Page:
Longtime big league reliever Tommy Hunter has officially retired, he tells Britt Ghiroli of the Athletic (X link). Hunter first indicated he was retiring on former teammate Adam Jones’ podcast in October, news that eluded MLBTR at the time.
Hunter, 37, pitched parts of 16 seasons in the majors. The Rangers selected the University of Alabama product in the supplemental first round of the 2007 draft. He got to the big leagues the following August. Operating as a starter for three seasons, Hunter compiled a 4.36 ERA before being dealt alongside future home run champ Chris Davis to the Orioles for Koji Uehara.
While Davis turned out to be the star of that return, Hunter was a very productive player for Baltimore in his own right. He struggled as a starter over the next season and a half but found a new gear upon moving to the bullpen in 2013. The right-hander turned in consecutive sub-3.00 ERA showings while surpassing 60 innings in 2013 and ’14, combining for a 2.88 ERA over that stretch.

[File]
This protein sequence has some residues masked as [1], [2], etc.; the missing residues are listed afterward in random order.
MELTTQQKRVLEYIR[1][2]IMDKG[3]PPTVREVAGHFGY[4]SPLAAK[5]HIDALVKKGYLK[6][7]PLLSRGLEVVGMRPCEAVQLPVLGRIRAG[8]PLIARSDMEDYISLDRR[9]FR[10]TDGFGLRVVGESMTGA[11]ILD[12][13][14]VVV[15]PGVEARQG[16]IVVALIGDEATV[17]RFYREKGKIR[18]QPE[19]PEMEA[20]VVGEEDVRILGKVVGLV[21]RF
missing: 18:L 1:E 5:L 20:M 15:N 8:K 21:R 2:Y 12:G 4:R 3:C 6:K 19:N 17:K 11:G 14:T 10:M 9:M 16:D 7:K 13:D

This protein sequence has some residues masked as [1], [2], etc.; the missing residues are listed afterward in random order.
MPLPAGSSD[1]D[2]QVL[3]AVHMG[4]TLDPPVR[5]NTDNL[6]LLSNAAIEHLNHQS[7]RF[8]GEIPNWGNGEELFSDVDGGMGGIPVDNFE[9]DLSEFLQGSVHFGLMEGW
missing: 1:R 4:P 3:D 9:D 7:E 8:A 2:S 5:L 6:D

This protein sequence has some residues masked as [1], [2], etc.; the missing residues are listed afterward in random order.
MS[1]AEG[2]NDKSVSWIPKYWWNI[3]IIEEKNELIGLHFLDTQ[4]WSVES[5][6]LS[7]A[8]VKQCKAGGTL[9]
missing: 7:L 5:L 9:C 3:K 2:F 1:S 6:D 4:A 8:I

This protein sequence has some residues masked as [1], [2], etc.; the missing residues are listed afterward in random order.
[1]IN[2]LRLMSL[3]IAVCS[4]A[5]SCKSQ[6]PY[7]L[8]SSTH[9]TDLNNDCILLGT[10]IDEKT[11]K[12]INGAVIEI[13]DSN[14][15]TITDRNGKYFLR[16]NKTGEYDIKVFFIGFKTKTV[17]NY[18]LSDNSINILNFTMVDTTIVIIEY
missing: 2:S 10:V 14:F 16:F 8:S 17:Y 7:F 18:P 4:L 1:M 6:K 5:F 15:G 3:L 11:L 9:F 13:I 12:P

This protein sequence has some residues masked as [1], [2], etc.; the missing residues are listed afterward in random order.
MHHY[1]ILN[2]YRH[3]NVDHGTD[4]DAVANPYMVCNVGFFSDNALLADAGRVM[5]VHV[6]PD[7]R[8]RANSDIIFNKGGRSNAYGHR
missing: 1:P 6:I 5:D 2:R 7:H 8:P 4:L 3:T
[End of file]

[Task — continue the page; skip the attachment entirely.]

Hunter found himself in another deadline trade in 2015. As an impending free agent on an average Baltimore team, he was flipped to the Cubs in a swap for outfielder Junior Lake. Hunter bounced around as a middle reliever from that point forward, suiting up with the Indians, Orioles again, Rays and Phillies through 2020. He saw action with the Mets in each of the past three seasons. Hunter was generally effective for the majority of that time, although he finished with a 6.85 ERA in 23 2/3 innings before New York released him this past June.
In the decade after his move to the bullpen, he allowed 3.33 earned runs per nine in 410 appearances with six franchises. Hunter never posted huge strikeout tallies, but he had consistently strong command and turned in five seasons with 50+ innings and an ERA below 4.00. He was part of the 2010 Texas team that won the American League pennant and started Game 4 of that year’s Fall Classic, allowing two runs over four innings in a 4-0 loss.
For his career, Hunter posted a 4.07 ERA across 917 1/3 frames. He recorded 639 punchouts, won 56 games, picked up 103 holds and collected 22 saves. Baseball Reference calculated his career earnings in the $36MM range. MLBTR congratulates Hunter on his productive, very lengthy run at the highest level and wishes him the best in his post-playing days.